It is imperative for the success of translational research to also incorporate behavioral tests that are sensitive to both the area of brain damage and the interventions that are being applied [51]. Neurological deficit scores and adhesive tape removal times revealed significant improvements in NSC EV-treated mice 2 and 4 days post-TE-MCAO, respectively. Furthermore, NSC EVs promoted significant improvements in balance beam walking, the number of footfalls, hanging wire, and tail suspension performance 14 days post-TE-MCAO in aged rodents. In comparison, similar studies evaluating rodent MSC EVs also reported significant behavioral improvements in comparatively young animals, in the absence of changes in infarct volume [14, 34, 52]. However, how rodent MSC EVs evaluated in young adult animals translate to the therapeutic potential of human MSC EVs and how those compare to NSC EVs are frequently not addressed—leaving plausible gaps in our knowledge of how these resources inform further development in preclinical programs for evaluation of EVs for therapeutic use in humans.

In addition to sensorimotor tests, we also evaluated NSC EV effects on declarative memory. Fourteen days post-TE-MCAO, our NSC EVs induced a significant improvement not only in NOR but also in associated NO discrimination performance. This suggests NSC EVs may also support the conservation of key brain regions associated with declarative memory and discrimination, like the dorsolateral prefrontal cortex and the medial temporal lobe [53, 54]. Advanced imaging and pharmacological inactivation studies in multiple animal models have also confirmed this theory by providing evidence that the prefrontal cortex plays a critical role during remote memory recall by regulating the hippocampus [55]. Stroke-induced injury to white matter tracts (including connections to the frontal and temporal cortices) has been linked to lasting deficits in episodic and declarative memory in both rodent models, as well as human patients [55, 56, 57, 58].

This study uniquely encompassed a direct comparison of human MSC and NSC EVs while abiding by STEP and STAIR committee recommendations for developing stroke therapeutics. The extensive testing of NSC EVs has shown impressive biological relevance in the TE-MCAO model of ischemic stroke. By not only decreasing hemispheric swelling, atrophy, and infarct volume but also improving functional performance in vivo, NSC EVs possess potent and translatable therapeutic potential that with further testing may change the current therapeutic paradigm of ischemic stroke. Further testing in large animal models of stroke, as well as studies evaluating the use in conjunction with tPA and endovascular therapies, will further inform the therapeutic development potential of NSC EVs.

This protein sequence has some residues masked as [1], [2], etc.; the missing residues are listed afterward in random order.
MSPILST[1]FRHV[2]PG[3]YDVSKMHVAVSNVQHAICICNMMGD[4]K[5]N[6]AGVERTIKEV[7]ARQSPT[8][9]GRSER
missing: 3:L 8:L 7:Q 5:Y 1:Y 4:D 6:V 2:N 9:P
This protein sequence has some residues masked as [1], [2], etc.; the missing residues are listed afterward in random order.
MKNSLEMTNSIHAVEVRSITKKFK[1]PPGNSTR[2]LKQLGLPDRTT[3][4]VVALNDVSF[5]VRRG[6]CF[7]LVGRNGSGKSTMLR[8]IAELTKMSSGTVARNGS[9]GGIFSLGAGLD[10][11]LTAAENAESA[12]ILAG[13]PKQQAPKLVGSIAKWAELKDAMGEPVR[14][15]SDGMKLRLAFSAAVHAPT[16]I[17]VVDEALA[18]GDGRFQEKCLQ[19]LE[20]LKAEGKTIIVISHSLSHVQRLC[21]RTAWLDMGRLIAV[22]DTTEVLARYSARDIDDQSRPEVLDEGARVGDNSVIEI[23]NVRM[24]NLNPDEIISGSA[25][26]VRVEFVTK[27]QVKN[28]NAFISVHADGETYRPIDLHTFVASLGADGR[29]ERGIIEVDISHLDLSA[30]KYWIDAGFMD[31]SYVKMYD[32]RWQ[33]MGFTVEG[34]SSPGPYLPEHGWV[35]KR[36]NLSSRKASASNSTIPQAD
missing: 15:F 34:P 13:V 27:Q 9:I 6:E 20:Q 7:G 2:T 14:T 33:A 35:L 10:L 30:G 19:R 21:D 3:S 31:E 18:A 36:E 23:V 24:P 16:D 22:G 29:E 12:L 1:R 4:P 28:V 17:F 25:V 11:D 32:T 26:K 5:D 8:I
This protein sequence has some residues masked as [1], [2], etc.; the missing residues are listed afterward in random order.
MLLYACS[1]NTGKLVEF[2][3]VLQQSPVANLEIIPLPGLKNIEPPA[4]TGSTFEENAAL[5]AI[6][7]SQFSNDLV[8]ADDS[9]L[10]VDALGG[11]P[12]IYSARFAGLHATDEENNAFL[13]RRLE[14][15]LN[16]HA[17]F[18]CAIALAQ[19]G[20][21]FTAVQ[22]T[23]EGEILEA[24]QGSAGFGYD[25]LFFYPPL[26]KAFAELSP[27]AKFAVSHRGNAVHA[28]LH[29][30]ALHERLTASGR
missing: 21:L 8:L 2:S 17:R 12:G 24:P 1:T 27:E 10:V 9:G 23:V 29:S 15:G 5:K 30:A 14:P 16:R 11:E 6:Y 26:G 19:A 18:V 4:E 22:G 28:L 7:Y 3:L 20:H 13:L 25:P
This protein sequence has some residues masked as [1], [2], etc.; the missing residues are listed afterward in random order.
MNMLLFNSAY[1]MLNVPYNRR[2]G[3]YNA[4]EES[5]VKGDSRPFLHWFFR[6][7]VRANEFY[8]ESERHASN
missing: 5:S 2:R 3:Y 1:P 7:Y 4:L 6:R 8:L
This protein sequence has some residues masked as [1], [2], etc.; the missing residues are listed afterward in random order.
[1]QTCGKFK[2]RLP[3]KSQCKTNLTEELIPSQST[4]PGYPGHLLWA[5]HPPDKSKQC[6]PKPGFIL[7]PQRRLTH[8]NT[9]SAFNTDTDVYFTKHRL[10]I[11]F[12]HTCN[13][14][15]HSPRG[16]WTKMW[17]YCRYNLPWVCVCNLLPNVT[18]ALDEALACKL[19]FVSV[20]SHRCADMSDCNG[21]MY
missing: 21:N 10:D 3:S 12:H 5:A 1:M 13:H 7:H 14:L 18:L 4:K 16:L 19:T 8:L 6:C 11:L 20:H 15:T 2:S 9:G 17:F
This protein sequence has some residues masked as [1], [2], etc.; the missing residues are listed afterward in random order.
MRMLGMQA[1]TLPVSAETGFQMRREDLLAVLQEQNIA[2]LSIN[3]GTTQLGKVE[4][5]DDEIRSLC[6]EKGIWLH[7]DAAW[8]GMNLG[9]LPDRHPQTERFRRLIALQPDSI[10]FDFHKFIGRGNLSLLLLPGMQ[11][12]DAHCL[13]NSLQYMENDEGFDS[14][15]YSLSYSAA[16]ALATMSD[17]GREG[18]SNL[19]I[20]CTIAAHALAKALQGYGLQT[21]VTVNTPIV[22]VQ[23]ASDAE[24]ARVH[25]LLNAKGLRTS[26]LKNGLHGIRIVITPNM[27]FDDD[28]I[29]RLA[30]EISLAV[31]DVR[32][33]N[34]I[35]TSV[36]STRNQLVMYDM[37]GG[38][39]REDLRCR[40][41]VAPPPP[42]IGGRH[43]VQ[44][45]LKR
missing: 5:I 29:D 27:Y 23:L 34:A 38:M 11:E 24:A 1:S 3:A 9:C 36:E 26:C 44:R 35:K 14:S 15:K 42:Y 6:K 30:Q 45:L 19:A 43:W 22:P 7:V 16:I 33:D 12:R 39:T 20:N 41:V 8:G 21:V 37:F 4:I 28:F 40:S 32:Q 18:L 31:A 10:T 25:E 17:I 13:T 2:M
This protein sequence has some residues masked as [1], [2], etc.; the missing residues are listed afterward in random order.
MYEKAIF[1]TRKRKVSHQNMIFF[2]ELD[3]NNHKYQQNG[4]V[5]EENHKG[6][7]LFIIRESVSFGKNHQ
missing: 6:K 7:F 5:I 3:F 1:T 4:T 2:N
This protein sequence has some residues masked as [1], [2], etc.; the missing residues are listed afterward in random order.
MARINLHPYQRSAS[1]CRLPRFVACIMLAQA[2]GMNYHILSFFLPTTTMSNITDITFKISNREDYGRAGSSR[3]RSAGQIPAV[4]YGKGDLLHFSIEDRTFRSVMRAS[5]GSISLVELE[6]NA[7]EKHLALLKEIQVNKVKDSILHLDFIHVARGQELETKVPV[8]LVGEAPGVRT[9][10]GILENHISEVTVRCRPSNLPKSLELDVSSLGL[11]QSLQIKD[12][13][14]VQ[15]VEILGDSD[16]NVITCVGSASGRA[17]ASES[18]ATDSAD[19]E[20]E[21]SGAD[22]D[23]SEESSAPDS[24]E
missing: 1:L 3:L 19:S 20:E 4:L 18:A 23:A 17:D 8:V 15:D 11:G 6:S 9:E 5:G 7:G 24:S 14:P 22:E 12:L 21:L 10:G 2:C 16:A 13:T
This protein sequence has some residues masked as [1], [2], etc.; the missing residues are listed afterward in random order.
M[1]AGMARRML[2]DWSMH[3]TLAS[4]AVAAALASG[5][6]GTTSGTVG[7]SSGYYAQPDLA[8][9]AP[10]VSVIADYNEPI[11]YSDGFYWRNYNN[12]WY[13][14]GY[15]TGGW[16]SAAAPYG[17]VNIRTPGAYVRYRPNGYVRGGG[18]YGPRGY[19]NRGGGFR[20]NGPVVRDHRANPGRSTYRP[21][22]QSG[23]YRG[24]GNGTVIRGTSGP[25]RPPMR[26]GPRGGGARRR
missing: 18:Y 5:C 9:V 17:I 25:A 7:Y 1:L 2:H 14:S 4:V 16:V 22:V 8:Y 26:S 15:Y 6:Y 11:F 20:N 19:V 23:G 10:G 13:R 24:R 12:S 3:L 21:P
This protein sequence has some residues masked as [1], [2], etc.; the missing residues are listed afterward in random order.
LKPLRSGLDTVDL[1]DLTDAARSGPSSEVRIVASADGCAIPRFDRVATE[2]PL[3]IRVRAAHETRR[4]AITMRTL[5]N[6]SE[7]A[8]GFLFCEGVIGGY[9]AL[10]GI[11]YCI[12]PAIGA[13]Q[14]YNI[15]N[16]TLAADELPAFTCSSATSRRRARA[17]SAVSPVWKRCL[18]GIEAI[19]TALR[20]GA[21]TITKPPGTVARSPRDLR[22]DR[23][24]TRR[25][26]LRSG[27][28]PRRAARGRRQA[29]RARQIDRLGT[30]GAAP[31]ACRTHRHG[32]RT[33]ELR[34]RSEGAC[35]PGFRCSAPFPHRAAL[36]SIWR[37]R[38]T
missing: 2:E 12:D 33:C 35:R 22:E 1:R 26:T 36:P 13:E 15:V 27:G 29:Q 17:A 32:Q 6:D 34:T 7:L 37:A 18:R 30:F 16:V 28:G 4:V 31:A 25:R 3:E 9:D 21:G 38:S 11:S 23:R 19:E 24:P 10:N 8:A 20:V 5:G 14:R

The authors would like to thank Caroline Jackson, Justin Sharma, Austin Passaro, and Viviana Martinez who were involved with various aspects of the EV manufacturing process and figure preparation. We would also like to thank Tracey Stice for the project management guidance as well as Beth Richardson and Mary Ard at the University of Georgia Electron Microscopy Core for their technical assistance and expertise.

Compliance with Ethical Standards

Conflict of Interest

R.L.W. and S.L.S. have submitted a patent filing on the NSC EVs, and this technology is licensed from the UGA Research Foundation by ArunA Biomedical, Inc. R.L.W., S.L.S., T.A.T., R.L.S., and S.L.S. are affiliated with ArunA Biomedical, Inc. and own equity in the company. E.E.K., S.F., C.P., K.S., K.V., A.S.A., B.B., K.M.D., D.C.H., and M.N.H. declare that they have no conflict of interest.

Ethical Approval

All animal procedures were approved by the Institutional Animal Care and Use Committee of Augusta University. This article does not contain any studies with human participants performed by any of the authors.

Supplementary material

12975_2017_599_MOESM1_ESM.avi (25 mb)
ESM 1 Three dimensional projection of in vitro uptake of NSC EV by differentiated neural cells (AVI 25643 kb)
12975_2017_599_MOESM2_ESM.docx (136 kb)
Fig. S1 Cerebral blood flow analysis and survival curves (DOCX 135 kb)


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© The Author(s) 2017

Open Access This article is distributed under the terms of the Creative Commons Attribution 4.0 International License (, which permits unrestricted use, distribution, and reproduction in any medium, provided you give appropriate credit to the original author(s) and the source, provide a link to the Creative Commons license, and indicate if changes were made.

Authors and Affiliations

  • Robin L. Webb
    • 1
    • 2
  • Erin E. Kaiser
    • 2
  • Shelley L. Scoville
    • 1
  • Tyler A. Thompson
    • 1
  • Sumbul Fatima
    • 3
  • Chirayukumar Pandya
    • 3
  • Karishma Sriram
    • 2
  • Raymond L. Swetenburg
    • 1
  • Kumar Vaibhav
    • 3
  • Ali S. Arbab
    • 4
  • Babak Baban
    • 5
  • Krishnan M. Dhandapani
    • 6
  • David C. Hess
    • 7
  • M. N. Hoda
    • 3
  • Steven L. Stice
    • 1
    • 2
  1. 1.ArunA BiomedicalAthensUSA
  2. 2.Regenerative Bioscience Center, Rhodes Center for Animal and Dairy ScienceUniversity of GeorgiaAthensUSA
  3. 3.Department of Medical Laboratory, Imaging, and Radiologic SciencesAugusta UniversityAugustaUSA
  4. 4.Cancer CenterAugusta UniversityAugustaUSA
  5. 5.Department of Oral Biology, Dental College of GeorgiaAugusta UniversityAugustaUSA
  6. 6.Department of NeurosurgeryAugusta UniversityAugustaUSA
  7. 7.Department of NeurologyAugusta UniversityAugustaUSA